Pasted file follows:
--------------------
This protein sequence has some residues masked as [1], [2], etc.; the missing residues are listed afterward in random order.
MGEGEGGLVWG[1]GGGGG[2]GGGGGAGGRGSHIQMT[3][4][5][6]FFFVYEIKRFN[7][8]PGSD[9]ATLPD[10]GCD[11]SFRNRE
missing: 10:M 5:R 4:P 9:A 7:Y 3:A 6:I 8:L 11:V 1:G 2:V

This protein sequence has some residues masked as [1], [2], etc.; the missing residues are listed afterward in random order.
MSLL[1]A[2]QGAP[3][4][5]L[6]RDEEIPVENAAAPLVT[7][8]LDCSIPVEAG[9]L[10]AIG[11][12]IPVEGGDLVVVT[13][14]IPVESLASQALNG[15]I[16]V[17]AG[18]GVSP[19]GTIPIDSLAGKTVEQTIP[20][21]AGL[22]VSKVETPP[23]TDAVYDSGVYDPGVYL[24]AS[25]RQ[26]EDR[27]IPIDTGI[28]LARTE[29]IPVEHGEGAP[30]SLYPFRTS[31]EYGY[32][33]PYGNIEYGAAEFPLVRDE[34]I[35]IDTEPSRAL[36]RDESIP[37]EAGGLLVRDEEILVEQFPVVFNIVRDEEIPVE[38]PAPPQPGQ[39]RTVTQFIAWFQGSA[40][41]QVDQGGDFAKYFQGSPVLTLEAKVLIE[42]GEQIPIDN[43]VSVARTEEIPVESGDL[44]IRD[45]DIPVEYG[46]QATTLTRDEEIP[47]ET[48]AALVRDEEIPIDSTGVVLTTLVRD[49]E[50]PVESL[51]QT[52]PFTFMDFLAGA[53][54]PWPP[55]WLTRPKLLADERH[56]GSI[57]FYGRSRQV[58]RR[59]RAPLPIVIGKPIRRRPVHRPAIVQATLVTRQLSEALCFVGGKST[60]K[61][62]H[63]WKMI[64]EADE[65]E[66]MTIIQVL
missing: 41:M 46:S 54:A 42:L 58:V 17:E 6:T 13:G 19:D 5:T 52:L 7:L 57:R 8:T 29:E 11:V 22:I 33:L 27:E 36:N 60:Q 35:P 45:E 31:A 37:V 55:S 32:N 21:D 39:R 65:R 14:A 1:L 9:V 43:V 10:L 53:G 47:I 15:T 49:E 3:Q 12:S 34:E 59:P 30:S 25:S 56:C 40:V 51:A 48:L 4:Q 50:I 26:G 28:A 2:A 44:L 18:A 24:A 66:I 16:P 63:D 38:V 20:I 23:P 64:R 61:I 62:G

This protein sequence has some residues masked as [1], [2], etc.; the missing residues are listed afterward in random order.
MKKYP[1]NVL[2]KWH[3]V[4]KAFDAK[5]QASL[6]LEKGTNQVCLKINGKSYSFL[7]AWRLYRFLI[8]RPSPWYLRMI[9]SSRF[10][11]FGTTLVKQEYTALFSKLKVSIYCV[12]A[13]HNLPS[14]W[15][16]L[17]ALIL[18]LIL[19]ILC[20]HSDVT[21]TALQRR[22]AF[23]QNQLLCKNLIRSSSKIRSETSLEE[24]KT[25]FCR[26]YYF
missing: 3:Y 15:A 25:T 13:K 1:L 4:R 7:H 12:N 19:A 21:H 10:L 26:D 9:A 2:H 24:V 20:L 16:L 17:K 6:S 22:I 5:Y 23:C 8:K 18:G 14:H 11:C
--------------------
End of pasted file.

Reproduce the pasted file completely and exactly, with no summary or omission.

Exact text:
This protein sequence has some residues masked as [1], [2], etc.; the missing residues are listed afterward in random order.
MGEGEGGLVWG[1]GGGGG[2]GGGGGAGGRGSHIQMT[3][4][5][6]FFFVYEIKRFN[7][8]PGSD[9]ATLPD[10]GCD[11]SFRNRE
missing: 10:M 5:R 4:P 9:A 7:Y 3:A 6:I 8:L 11:V 1:G 2:V

This protein sequence has some residues masked as [1], [2], etc.; the missing residues are listed afterward in random order.
MSLL[1]A[2]QGAP[3][4][5]L[6]RDEEIPVENAAAPLVT[7][8]LDCSIPVEAG[9]L[10]AIG[11][12]IPVEGGDLVVVT[13][14]IPVESLASQALNG[15]I[16]V[17]AG[18]GVSP[19]GTIPIDSLAGKTVEQTIP[20][21]AGL[22]VSKVETPP[23]TDAVYDSGVYDPGVYL[24]AS[25]RQ[26]EDR[27]IPIDTGI[28]LARTE[29]IPVEHGEGAP[30]SLYPFRTS[31]EYGY[32][33]PYGNIEYGAAEFPLVRDE[34]I[35]IDTEPSRAL[36]RDESIP[37]EAGGLLVRDEEILVEQFPVVFNIVRDEEIPVE[38]PAPPQPGQ[39]RTVTQFIAWFQGSA[40][41]QVDQGGDFAKYFQGSPVLTLEAKVLIE[42]GEQIPIDN[43]VSVARTEEIPVESGDL[44]IRD[45]DIPVEYG[46]QATTLTRDEEIP[47]ET[48]AALVRDEEIPIDSTGVVLTTLVRD[49]E[50]PVESL[51]QT[52]PFTFMDFLAGA[53][54]PWPP[55]WLTRPKLLADERH[56]GSI[57]FYGRSRQV[58]RR[59]RAPLPIVIGKPIRRRPVHRPAIVQATLVTRQLSEALCFVGGKST[60]K[61][62]H[63]WKMI[64]EADE[65]E[66]MTIIQVL
missing: 41:M 46:S 54:A 42:L 58:V 17:E 6:T 13:G 19:D 5:T 52:L 7:L 57:R 8:T 29:E 11:V 22:I 33:L 27:E 36:N 60:Q 35:P 45:E 31:A 37:V 55:S 32:N 21:D 39:R 65:R 14:A 1:L 9:V 43:V 10:L 53:G 47:I 15:T 49:E 3:Q 12:S 34:E 59:P 30:S 25:S 56:C 40:V 51:A 48:L 4:Q 50:I 26:G 28:A 2:A 44:L 18:A 24:A 66:I 16:P 63:D 38:V 20:I 23:P 64:R 61:I 62:G

This protein sequence has some residues masked as [1], [2], etc.; the missing residues are listed afterward in random order.
MKKYP[1]NVL[2]KWH[3]V[4]KAFDAK[5]QASL[6]LEKGTNQVCLKINGKSYSFL[7]AWRLYRFLI[8]RPSPWYLRMI[9]SSRF[10][11]FGTTLVKQEYTALFSKLKVSIYCV[12]A[13]HNLPS[14]W[15][16]L[17]ALIL[18]LIL[19]ILC[20]HSDVT[21]TALQRR[22]AF[23]QNQLLCKNLIRSSSKIRSETSLEE[24]KT[25]FCR[26]YYF
missing: 3:Y 15:A 25:T 13:K 1:L 4:R 7:H 12:N 19:A 21:H 10:L 26:D 9:A 2:H 24:V 20:L 16:L 17:K 6:S 22:I 5:Y 23:C 8:K 18:G 14:H 11:C